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Reactions: Ridin’ shotgun on class action suits

Illinois State University’s Professor Carson Varner, who specializes in finance, insurance, and law, weighs in on consumer access to class action litigation.

Varner:

In the Old West the bounty hunter had, at best, a mixed reputation. Not quite a vigilante, sometimes ridding the territory of a bad guy, but often of questionable ethics and tactics. The class action law firm is a modern equivalent.

The current state of law and process is reviewed in this New York Times 19-page article. The authors find our system wanting, but give enough information that a reader can take the opposite view. The article, I think, rightly concludes that small print arbitration clauses have largely ended consumer access to class action litigation. If this is good or bad has a lot to do with your attitude towards bounty hunters.

Modern class action begins in 1966 under rules approved by the Supreme Court. In law school, we learned that if a utility or a bank overcharged customers or imposed illegal fees that put each customer out by say $200, it would not be practicable for them to sue individually. But together, as a class, it is big money, and justice could be achieved.

In almost every class action case, if the company has broken a law that should bring in the authorities—be it the SEC, FTC, Labor Department, or local officials. But as in our Old West, a lack of sufficient law enforcement resources means the bounty hunter enters.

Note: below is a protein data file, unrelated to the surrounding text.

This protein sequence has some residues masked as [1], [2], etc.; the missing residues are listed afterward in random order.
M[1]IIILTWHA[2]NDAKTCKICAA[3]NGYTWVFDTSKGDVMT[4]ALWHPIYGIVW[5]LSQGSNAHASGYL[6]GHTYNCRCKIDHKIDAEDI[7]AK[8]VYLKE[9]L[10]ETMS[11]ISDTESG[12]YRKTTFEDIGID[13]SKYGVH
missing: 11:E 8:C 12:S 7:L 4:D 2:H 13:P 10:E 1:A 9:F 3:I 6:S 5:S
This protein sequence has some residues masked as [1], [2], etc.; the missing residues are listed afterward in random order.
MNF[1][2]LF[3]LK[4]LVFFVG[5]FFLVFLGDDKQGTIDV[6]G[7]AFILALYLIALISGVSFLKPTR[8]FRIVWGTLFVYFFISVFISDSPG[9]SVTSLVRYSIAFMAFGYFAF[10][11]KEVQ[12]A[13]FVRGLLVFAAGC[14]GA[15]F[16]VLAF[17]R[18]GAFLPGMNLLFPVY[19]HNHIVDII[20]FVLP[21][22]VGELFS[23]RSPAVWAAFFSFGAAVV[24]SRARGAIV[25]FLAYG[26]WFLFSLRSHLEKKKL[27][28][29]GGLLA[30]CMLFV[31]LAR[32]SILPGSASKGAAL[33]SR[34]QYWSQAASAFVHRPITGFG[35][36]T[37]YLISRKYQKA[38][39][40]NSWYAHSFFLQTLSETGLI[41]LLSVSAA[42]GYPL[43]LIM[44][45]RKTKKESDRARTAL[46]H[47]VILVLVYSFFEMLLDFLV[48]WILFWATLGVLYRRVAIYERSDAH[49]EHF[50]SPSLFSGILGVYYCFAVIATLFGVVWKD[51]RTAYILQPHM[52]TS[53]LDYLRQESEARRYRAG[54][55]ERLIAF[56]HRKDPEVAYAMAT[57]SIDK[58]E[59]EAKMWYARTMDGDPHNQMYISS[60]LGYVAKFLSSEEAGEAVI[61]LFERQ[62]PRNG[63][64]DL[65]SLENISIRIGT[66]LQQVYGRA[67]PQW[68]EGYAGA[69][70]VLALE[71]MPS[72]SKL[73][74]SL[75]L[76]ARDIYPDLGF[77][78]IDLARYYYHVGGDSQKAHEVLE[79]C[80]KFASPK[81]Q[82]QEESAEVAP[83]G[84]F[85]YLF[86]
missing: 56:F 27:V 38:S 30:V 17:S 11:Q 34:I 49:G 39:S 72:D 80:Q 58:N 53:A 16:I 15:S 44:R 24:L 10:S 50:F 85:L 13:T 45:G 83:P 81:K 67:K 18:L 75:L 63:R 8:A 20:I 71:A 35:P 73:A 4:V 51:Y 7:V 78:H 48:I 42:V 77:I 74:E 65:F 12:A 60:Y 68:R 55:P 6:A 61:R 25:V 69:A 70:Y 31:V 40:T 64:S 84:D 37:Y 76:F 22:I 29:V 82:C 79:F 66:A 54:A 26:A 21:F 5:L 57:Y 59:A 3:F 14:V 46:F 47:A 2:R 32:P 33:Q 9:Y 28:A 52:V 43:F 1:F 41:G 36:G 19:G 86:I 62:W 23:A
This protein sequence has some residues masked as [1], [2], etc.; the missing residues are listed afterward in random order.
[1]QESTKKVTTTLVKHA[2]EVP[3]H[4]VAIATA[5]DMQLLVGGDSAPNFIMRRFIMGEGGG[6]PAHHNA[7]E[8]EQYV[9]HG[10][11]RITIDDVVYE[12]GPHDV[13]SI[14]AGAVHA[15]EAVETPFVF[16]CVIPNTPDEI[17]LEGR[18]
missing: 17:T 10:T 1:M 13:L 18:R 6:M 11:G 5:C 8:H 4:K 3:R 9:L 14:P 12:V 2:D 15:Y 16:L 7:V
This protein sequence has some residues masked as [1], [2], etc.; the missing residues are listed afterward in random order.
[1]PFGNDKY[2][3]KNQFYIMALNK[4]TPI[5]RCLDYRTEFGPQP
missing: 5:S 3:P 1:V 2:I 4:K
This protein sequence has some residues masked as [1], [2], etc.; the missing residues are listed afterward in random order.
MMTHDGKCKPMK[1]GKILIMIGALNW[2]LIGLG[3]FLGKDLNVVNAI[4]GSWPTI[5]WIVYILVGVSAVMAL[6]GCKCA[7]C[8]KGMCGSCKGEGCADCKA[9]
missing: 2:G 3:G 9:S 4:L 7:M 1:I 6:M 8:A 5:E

Rewards for the law firms can be huge. The article mentions a case where the injured parties received a coupon for $50 or $100 and the law firm $22 million.

Businesses naturally assert that our system doesn’t need this sort of thing. Their tactic has been to insert small print arbitration clauses in contracts with customers. It was alleged that AT&T offered a free phone with a contract, but charged $30.22 anyway. In a class action, it would be millions for the law firm if they win, and a token for the customers. But the contract had a small print arbitration clause which forbids joining a class action. The article finds that these clauses, with some California and Massachusetts exceptions, are almost always valid.

Another case involved a waiter at Applebee’s who, with the extra duties assigned, received less than minimum wage, even with tips. If this were a common practice, a class action would remedy a wrong. Arbitration clauses in the employment contract forbid class action. A complaint to the Labor Department could have solved the problem.

In another case, that would stir the blood of every small business person, was an attempted class action by a small restaurant against American Express for charging outrageous fees (30 percent more than Visa). The small restaurant felt compelled to accept American Express, but did not have the strength to sue on their own. The restaurant’s case was legally very weak because it is not illegal for American Express to charge outrageous fees. The law firm would hope for a multi-million out-of-court settlement paying to avoid the deserved unfavorable publicity.

Most class action cases involve an alleged small wrong, multiplied many times. AT&T is majority owned by funds, which means your pension plan. The high cost of these actions is paid with your money, not just fat-cat corporate America. So, it’s up to you, the consumer, to let things go, beef up government oversight, or give it to the bounty hunters.

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